Monday, October 30, 2006

Where the Wild Things Are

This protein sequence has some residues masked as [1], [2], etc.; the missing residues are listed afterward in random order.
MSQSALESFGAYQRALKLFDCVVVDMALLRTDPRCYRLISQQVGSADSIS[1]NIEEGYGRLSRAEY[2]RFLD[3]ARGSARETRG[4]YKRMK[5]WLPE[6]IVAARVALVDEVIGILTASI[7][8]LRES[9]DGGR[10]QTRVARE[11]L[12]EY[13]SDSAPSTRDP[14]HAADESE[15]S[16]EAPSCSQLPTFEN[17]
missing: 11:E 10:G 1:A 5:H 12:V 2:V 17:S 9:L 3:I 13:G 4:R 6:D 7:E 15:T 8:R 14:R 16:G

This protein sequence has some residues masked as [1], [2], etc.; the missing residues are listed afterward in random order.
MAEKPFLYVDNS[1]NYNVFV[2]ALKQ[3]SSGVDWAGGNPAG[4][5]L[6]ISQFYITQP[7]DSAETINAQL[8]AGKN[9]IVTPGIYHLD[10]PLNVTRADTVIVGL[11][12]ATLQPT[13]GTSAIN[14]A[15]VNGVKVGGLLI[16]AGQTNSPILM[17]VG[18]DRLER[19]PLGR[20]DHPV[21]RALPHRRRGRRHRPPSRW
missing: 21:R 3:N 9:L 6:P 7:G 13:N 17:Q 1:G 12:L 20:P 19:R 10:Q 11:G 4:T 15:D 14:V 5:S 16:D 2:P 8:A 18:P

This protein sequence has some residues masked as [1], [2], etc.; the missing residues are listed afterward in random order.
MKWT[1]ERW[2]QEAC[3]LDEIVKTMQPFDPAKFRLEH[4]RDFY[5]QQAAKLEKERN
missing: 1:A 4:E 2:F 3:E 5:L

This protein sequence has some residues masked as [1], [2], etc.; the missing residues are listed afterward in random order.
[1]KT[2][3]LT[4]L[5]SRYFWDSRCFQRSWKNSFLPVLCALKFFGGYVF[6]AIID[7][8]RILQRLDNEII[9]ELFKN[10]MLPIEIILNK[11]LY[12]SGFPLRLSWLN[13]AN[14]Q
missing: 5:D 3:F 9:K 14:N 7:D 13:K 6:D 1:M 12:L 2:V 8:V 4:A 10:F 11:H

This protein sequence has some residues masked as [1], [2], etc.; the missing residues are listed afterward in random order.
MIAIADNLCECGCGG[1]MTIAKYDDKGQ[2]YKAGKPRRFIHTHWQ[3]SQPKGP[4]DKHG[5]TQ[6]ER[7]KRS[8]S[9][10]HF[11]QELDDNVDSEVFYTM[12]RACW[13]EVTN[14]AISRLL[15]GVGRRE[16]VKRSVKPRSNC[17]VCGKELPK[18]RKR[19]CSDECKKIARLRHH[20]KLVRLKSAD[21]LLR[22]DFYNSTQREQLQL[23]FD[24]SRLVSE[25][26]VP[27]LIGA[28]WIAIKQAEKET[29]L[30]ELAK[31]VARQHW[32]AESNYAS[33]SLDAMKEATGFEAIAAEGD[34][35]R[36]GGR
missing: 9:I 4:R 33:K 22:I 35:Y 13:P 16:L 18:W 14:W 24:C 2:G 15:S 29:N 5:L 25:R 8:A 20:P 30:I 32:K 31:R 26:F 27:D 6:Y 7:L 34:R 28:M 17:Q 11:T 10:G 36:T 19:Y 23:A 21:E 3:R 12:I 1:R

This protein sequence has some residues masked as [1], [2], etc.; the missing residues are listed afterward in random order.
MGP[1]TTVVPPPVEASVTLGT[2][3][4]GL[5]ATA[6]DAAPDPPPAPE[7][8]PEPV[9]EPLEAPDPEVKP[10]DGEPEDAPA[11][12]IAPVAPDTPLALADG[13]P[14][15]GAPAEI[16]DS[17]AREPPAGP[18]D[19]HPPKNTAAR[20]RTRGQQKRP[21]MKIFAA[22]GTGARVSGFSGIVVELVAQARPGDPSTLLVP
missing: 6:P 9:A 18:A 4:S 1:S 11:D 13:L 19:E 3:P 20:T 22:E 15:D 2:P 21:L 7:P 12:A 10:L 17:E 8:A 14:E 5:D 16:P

I heard a wonderful talk a couple of weeks ago on the topic of Science and Religion and Where They Meet (or something like that), given by a local Catholic scholar. Over pasta and salad in a fancy restaurant, we pondered the perplexing profundity of Power that made all things to Be (sorry, I couldn't resist a little alliteration overload there). In a section of the talk that had some mind-boggling factoids, the speaker called us to reflect on the vastness of the universe. He tossed up some numbers that were nearly impossible for us to catch with our 3.5 pound brains. The Sun is 30,000 light-years from the center of our galaxy. The Sun is 93 million miles from Earth, yet it is 270,000 times closer than the next nearest star. The Sun is only one of the more than 200 billion stars in our galaxy, the Milky Way. The Milky Way is only one of billions of galaxies in the universe. Before these "astro"nomical figures, the human mind just quivers like jelly. "Whoa" is the only adequate response, or maybe just a little "Whu..." And get this: If the law of gravity were just infinitesimally off, lighter or stronger in its pull, the Universe would have either imploded or diffused at a rate that would not have allowed for life as we know it to exist. And yet, as we know, here we are. Formed from the heart of stars and the dust of the earth. Miraculous beings we are, who can reflect on all of this splendor! One in a gazillion we are, each of us. And each of us breathed into by the Divine Love that tumbled forth this ocean of light and dark, this magnanimity and microscopity, from the behemoth Jupiter to the fragile heart of a red red rose, wet with dew, glistening in the light of that same far off Sun. Whew.... I think we need to hear these numbers and to ponder this vastness more often. We need to know where the wild things are, or simply that they are, somewhere. We need wildness, as Thoreau was so fond of saying. To know that there are still, even in this 21st of centuries, places on earth where a human being has never set foot. There are paths untrod and untrammeled by our sometimes dirty feet. There are delicate flowers on the tops of high peaks that will never be seen by human eyes. There are still species unnamed, depths uncharted, realms outside our reach. And that is good for us to know. It reminds us of a simple and startling fact: we are superfluous. We did not have to exist for God's happiness. And yet we are here for His Glory. Love is by definition superfluous, extravagant, overflowing. We are on the crest of that wave of Love, that exitus, exhaling, inspiration that made all things for Love. And He has made us now, in a certain sense, necessary, to give the return of Love, as sons in the Son who return the gaze of Love. We are a crucial part of this cosmic symphony. God has created us to be the conductors (or sub-conductors of our section of the work). We lift up the voices of these instruments He has made. So for the places beyond our reach, for the deeps of space and the worlds unseen, for the creatures great and small and for the height and the depth and the breadth of all that IS, we praise Him and give Him thanks! Psalm 8 When I see your heavens, the work of your fingers, the moon and stars that you set in place - What are humans that you are mindful of them, mere mortals that you care for them? Yet you have made them little less than a god, crowned them with glory and honor. You have given them rule over the works of your hands, put all things at their feet: All sheep and oxen, even the beasts of the field, The birds of the air, the fish of the sea, and whatever swims the paths of the seas. O LORD, our Lord, how awesome is your name through all the earth!
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